Today’s feature comes from Jack Allan. Jack showcases a point of view piece from no other place than the toilet. The uniqueness is not only in the subject matter and where the series is shot, but the beauty lies in the limitations of the series, both in process and final production.
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Views from the Porcelain Throne, shot and written by Jack Allan (Website)
The View From the Porcelain throne was a project that I think I had been musing about for quite a while before making the work. I’ve always loved the imprint that people leave, and interior design taste levels are something from this I feel there’s a large amount of people who make thoughtless choices.
On the flip side, there’s some very well considered spaces, but maybe they’re executed in a way that seems a little bit off. Take framed artwork for example. How is it framed? What have they chosen to be framed? How is it placed on the wall/shelf/other surface? This is what I looked for in toilet cubicles. Little details that make the space unique.
These cubicles are familiar to a very large portion of the world, and they’re a space that everybody is equipped to occupy and ultimately you’re forced to see from a set viewpoint. What I was looking for was a collection of these views, but with quite heavy limitations on what equipment I was to use.
I had just finished my university course in photography, and having spent the last 2.5 years photographing in quite a formal way (re shooting, showing progress in work, building a large body of work etc) and with a Rolleiflex, it just felt natural to grab a disposable camera for this project. What better than a camera with a basic set of features for a project about toilets.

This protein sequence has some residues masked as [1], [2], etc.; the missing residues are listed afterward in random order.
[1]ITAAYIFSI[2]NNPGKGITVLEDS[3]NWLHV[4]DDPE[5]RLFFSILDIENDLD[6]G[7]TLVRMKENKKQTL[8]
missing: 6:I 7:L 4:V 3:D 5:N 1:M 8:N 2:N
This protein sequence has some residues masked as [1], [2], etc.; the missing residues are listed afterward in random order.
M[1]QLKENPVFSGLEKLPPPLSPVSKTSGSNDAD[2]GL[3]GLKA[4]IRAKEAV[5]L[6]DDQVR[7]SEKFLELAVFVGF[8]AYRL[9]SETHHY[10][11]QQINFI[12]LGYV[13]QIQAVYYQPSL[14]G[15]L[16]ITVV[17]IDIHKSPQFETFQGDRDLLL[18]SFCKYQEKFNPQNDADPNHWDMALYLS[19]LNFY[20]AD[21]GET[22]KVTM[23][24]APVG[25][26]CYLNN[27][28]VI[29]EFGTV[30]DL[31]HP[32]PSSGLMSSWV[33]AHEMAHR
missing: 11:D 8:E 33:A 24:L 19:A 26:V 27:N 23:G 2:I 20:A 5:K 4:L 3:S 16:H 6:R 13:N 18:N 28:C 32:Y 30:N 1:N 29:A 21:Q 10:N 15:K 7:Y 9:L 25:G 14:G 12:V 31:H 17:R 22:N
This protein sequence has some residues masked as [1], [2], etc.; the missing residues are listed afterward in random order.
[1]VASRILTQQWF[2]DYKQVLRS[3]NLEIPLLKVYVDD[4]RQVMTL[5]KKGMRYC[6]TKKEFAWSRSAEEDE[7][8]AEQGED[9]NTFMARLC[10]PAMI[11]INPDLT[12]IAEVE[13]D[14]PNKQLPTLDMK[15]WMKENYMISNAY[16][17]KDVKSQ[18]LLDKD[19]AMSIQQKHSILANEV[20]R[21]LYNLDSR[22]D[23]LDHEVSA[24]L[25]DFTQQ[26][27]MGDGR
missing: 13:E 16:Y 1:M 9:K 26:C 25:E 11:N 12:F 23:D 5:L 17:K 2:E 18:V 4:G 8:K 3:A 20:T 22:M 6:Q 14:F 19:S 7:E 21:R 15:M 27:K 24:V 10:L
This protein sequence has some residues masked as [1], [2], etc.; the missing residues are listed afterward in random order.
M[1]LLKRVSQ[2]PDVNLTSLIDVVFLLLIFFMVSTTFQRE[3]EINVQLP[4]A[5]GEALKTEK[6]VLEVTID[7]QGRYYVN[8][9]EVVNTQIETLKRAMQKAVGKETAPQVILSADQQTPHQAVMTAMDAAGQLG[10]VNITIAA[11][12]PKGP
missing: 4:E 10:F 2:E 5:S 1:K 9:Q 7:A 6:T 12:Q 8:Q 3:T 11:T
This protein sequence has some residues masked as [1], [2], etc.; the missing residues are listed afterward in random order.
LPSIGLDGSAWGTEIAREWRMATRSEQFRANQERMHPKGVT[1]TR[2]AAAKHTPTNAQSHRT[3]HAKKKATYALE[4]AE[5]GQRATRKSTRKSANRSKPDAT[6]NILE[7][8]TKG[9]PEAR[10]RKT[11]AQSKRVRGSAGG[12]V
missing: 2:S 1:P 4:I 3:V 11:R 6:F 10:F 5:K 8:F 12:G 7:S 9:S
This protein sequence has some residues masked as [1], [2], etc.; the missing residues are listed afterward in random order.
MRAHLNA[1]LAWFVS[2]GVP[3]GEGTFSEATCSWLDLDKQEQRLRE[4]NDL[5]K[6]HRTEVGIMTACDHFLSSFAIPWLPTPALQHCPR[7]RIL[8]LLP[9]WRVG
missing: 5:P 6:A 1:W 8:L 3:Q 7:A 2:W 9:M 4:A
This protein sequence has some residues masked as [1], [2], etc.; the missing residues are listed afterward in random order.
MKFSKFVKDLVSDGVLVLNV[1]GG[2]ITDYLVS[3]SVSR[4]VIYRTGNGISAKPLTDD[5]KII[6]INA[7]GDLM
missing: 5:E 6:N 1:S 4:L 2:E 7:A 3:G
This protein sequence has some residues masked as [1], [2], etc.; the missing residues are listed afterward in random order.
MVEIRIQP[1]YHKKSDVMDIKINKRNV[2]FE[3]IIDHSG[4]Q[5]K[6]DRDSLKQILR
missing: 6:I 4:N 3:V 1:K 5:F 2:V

Equipped with a viewfinder, film advance, flash, lens, film counter and what loaded with FujiFilm Superia 400, this little guy had 27 shots ready to go. The entire project was shot on this one camera as it gave me a crappy limitation on shots I could take, and the inability to edit the photos afterwards. Except this crappy camera only gave me 26 frames in total, limiting me a tiny bit more!
Working with a 35mm lens in these small spaces was entertaining, and even more so when the flash would go off, and another patron of the bathroom would make audible surprise noises. I quite enjoyed this little quirk amongst all of the strange spaces I found myself in.
There’s a green monstrosity of tile that was in a hotel of cool blues and grey tones everywhere but this toilet, a frowning frog in a frame watching you and a stall with what felt like a white stable door keeping you safe. These spaces became more and more entertaining as I pressed on!
The final result consists of 26 6×4 prints from Boots (a drugstore photo lab) which are limited to this run as another level of limitation for this project. This very sudden impulsive project is probably one of the favourite pieces of work I’ve made, and I think I’ll always have a soft spot for it!